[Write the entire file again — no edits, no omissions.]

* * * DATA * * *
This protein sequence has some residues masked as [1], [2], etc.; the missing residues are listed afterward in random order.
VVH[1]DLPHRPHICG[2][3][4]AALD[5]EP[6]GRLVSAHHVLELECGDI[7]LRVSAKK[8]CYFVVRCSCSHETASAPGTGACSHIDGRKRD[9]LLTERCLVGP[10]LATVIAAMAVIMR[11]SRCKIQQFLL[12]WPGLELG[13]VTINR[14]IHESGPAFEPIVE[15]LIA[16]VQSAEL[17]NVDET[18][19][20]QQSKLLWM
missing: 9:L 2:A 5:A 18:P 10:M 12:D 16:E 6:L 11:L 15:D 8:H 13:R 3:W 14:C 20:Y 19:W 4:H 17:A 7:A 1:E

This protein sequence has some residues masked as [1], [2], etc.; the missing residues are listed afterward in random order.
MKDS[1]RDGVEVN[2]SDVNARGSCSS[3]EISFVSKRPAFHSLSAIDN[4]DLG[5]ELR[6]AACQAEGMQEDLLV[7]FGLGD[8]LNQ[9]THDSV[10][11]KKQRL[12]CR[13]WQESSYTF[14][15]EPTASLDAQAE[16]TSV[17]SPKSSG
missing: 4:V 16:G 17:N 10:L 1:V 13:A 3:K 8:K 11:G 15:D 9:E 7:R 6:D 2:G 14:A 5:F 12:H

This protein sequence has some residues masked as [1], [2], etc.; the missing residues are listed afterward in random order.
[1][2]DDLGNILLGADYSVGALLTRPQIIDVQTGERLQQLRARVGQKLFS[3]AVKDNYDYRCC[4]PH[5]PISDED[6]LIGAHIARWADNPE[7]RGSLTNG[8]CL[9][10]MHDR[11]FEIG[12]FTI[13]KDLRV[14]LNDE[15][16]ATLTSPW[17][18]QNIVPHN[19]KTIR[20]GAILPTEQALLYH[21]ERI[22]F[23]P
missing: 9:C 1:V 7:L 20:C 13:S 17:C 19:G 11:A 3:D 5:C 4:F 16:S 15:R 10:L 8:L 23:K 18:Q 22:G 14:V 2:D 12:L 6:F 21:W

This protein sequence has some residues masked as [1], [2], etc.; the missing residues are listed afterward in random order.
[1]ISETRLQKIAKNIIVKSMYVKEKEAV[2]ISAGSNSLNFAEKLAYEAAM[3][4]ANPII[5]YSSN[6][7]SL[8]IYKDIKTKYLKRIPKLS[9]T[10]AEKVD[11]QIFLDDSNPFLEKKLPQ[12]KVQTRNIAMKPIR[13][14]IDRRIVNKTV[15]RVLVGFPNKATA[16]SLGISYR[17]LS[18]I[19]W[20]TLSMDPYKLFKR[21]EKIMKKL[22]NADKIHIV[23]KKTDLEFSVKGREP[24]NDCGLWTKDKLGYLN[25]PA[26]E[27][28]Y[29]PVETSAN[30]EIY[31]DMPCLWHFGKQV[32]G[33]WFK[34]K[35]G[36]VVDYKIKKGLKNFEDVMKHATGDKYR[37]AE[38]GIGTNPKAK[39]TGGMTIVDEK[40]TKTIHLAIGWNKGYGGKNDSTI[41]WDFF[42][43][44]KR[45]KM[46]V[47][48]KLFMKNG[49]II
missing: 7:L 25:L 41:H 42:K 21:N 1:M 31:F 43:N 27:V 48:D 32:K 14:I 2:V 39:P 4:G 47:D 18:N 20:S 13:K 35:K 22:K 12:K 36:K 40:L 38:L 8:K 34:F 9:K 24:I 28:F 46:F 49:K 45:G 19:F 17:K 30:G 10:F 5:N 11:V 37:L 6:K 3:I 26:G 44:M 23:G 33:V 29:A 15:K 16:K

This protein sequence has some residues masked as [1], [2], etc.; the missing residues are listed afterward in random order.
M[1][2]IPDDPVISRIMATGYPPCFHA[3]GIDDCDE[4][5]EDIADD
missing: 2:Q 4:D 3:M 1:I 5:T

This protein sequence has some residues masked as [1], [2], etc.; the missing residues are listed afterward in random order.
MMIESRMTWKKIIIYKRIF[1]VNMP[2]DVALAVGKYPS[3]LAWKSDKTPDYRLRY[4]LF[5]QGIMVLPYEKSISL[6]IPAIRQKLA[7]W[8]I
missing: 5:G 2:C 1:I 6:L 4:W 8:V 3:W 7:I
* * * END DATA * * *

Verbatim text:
This protein sequence has some residues masked as [1], [2], etc.; the missing residues are listed afterward in random order.
VVH[1]DLPHRPHICG[2][3][4]AALD[5]EP[6]GRLVSAHHVLELECGDI[7]LRVSAKK[8]CYFVVRCSCSHETASAPGTGACSHIDGRKRD[9]LLTERCLVGP[10]LATVIAAMAVIMR[11]SRCKIQQFLL[12]WPGLELG[13]VTINR[14]IHESGPAFEPIVE[15]LIA[16]VQSAEL[17]NVDET[18][19][20]QQSKLLWM
missing: 9:L 2:A 5:A 18:P 10:M 12:D 16:E 6:L 11:L 15:D 8:H 13:R 3:W 14:C 20:Y 19:W 4:H 17:A 7:A 1:E

This protein sequence has some residues masked as [1], [2], etc.; the missing residues are listed afterward in random order.
MKDS[1]RDGVEVN[2]SDVNARGSCSS[3]EISFVSKRPAFHSLSAIDN[4]DLG[5]ELR[6]AACQAEGMQEDLLV[7]FGLGD[8]LNQ[9]THDSV[10][11]KKQRL[12]CR[13]WQESSYTF[14][15]EPTASLDAQAE[16]TSV[17]SPKSSG
missing: 4:V 16:G 17:N 10:L 1:V 13:A 3:K 8:K 11:G 15:D 9:E 7:R 6:D 2:G 14:A 5:F 12:H

This protein sequence has some residues masked as [1], [2], etc.; the missing residues are listed afterward in random order.
[1][2]DDLGNILLGADYSVGALLTRPQIIDVQTGERLQQLRARVGQKLFS[3]AVKDNYDYRCC[4]PH[5]PISDED[6]LIGAHIARWADNPE[7]RGSLTNG[8]CL[9][10]MHDR[11]FEIG[12]FTI[13]KDLRV[14]LNDE[15][16]ATLTSPW[17][18]QNIVPHN[19]KTIR[20]GAILPTEQALLYH[21]ERI[22]F[23]P
missing: 9:C 1:V 7:L 20:C 13:S 17:C 19:G 11:A 3:D 5:C 4:F 16:S 15:R 10:L 8:L 23:K 18:Q 22:G 14:V 2:D 12:L 6:F 21:W

This protein sequence has some residues masked as [1], [2], etc.; the missing residues are listed afterward in random order.
[1]ISETRLQKIAKNIIVKSMYVKEKEAV[2]ISAGSNSLNFAEKLAYEAAM[3][4]ANPII[5]YSSN[6][7]SL[8]IYKDIKTKYLKRIPKLS[9]T[10]AEKVD[11]QIFLDDSNPFLEKKLPQ[12]KVQTRNIAMKPIR[13][14]IDRRIVNKTV[15]RVLVGFPNKATA[16]SLGISYR[17]LS[18]I[19]W[20]TLSMDPYKLFKR[21]EKIMKKL[22]NADKIHIV[23]KKTDLEFSVKGREP[24]NDCGLWTKDKLGYLN[25]PA[26]E[27][28]Y[29]PVETSAN[30]EIY[31]DMPCLWHFGKQV[32]G[33]WFK[34]K[35]G[36]VVDYKIKKGLKNFEDVMKHATGDKYR[37]AE[38]GIGTNPKAK[39]TGGMTIVDEK[40]TKTIHLAIGWNKGYGGKNDSTI[41]WDFF[42][43][44]KR[45]KM[46]V[47][48]KLFMKNG[49]II
missing: 7:L 25:L 41:H 42:K 21:N 1:M 31:F 43:N 27:V 48:D 32:K 14:I 2:V 39:P 4:G 47:D 18:N 20:S 13:K 35:K 22:K 12:K 36:K 40:L 38:L 8:K 34:F 9:K 24:I 28:F 46:F 49:K 45:G 19:F 17:K 30:G 10:F 5:N 11:V 37:L 6:K 3:I 26:G 44:M 23:G 33:V 29:A 15:K 16:K

This protein sequence has some residues masked as [1], [2], etc.; the missing residues are listed afterward in random order.
M[1][2]IPDDPVISRIMATGYPPCFHA[3]GIDDCDE[4][5]EDIADD
missing: 2:Q 4:D 3:M 1:I 5:T

This protein sequence has some residues masked as [1], [2], etc.; the missing residues are listed afterward in random order.
MMIESRMTWKKIIIYKRIF[1]VNMP[2]DVALAVGKYPS[3]LAWKSDKTPDYRLRY[4]LF[5]QGIMVLPYEKSISL[6]IPAIRQKLA[7]W[8]I
missing: 5:G 2:C 1:I 6:L 4:W 8:V 3:W 7:I